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The darker side of human nature found in car parks

The darker side of human nature found in car parks, says AA Insurance

As New Zealanders get ready for the Christmas shopping season, AA Insurance has revealed New Zealand drivers often show their worst side in car parks.

The 2008 AA Insurance Drivers Index, which surveyed 2,573 New Zealand drivers aged 18-75, reported that car parks are a frustrating place for drivers, which sometimes boils over in rudeness such as impatience, stealing someone else’s car park, and ignoring the legal obligation to admit damaging someone else’s property.

The majority of New Zealanders surveyed (72 percent) have experienced returning to their parked car to find it damaged. Worse, most (88 percent) say the person who did the damage did not leave their contact details.

Yet only one in six drivers (16 percent) say they would think twice about leaving their details if they damaged a car without being seen.

“Every year AA Insurance receives thousands of claims from customers who have been unfortunate enough to find their parked car with broken lights or mirrors, dented panels and scratched paint, and that the person who caused the damage did not leave their details,” says Martin Fox, Deputy General Manager, AA Insurance. “There is a legal responsibility to own up if you damage another person’s vehicle.”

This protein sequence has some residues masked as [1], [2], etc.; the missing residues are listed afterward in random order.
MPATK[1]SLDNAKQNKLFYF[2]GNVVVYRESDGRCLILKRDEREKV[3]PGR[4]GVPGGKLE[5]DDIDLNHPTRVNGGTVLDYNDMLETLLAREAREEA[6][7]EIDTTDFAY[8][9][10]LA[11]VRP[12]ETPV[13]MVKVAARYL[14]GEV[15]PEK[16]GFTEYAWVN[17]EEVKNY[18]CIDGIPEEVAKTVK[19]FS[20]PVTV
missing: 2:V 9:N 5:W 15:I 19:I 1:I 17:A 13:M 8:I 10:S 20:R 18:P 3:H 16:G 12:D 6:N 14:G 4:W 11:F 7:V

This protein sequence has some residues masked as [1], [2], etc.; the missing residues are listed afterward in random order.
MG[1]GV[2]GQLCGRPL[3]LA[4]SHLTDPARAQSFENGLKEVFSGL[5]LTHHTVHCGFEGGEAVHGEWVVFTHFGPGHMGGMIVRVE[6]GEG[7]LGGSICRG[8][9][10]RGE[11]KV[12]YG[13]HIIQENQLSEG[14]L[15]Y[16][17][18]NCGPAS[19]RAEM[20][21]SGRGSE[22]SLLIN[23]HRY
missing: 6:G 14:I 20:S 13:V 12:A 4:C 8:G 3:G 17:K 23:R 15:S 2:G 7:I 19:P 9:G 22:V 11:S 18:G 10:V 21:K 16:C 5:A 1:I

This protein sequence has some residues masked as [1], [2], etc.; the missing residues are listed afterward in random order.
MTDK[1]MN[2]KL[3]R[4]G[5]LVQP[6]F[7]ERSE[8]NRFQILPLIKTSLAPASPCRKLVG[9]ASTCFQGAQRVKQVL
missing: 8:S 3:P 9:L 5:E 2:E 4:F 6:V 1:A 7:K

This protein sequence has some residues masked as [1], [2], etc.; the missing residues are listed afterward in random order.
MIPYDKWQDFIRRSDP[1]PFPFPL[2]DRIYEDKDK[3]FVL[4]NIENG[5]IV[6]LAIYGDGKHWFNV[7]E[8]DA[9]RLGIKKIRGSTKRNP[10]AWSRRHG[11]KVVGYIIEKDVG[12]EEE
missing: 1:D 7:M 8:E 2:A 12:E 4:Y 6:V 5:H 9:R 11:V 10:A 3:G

“This matters because if we don’t know who did the damage, we can’t contact them or their insurer to manage the claim. This means you’re more likely to have to pay the excess and it might also affect your no claims record.”

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AA Insurance’s claims records show that claims for cars damaged in a car park are fairly common, with the most frequent cause being a car reversing into another car parked behind them or which has stopped and waited behind them. In most cases it is the reversing driver’s fault.

“Often the driver looks around, puts the car into gear and then begins reversing, but while the driver was putting the car in gear another car or person has moved up behind them,” says Martin.

Other causes for car park collisions include hitting oncoming vehicles, trolleys, walls and poles.

AA Insurance estimates that the average damage caused by a car park prang is worth $1,200.

New Zealanders’ lack of car park etiquette extends to rudely stealing parks, with over half those surveyed (53 percent) saying they have had another driver steal their car park while obviously waiting for the park. And while 92 percent think it is wrong to use a disabled space without a permit, 82 percent said they have seen people without permits use these spaces.

AA Insurance’s guide to car park etiquette
1. Take it easy. Many car park accidents are caused by frustration and impatience
2. When reversing into or out of a park, go slowly and don’t just rely on your mirrors – look over your shoulder too, including after you’ve put the car into gear
3. Play your part to keep the car park free of hazards by returning your shopping trolley
4. Use indicators every time you make a turn
5. Don’t pull out around cars that are waiting to drive into a parking space – be patient and give them room to move
6. If you are involved in a collision and hit another parked vehicle, do the right thing and leave a note with your details
7. If you witness a collision, pass on any information you have to the innocent party
8. If your car is damaged and no one has left a note, do report it to the car park security or mall firm – they may have CCTV which might have captured the incident.

ENDS

© Scoop Media

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